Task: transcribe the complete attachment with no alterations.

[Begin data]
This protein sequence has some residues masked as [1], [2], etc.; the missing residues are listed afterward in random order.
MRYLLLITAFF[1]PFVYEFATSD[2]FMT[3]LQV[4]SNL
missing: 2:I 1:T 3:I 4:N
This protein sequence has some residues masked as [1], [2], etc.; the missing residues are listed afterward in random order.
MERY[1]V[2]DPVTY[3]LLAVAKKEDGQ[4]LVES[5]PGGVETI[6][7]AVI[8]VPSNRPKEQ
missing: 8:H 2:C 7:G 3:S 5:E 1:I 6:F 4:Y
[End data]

This protein sequence has some residues masked as [1], [2], etc.; the missing residues are listed afterward in random order.
MRYLLLITAFF[1]PFVYEFATSD[2]FMT[3]LQV[4]SNL
missing: 2:I 1:T 3:I 4:N
This protein sequence has some residues masked as [1], [2], etc.; the missing residues are listed afterward in random order.
MERY[1]V[2]DPVTY[3]LLAVAKKEDGQ[4]LVES[5]PGGVETI[6][7]AVI[8]VPSNRPKEQ
missing: 8:H 2:C 7:G 3:S 5:E 1:I 6:F 4:Y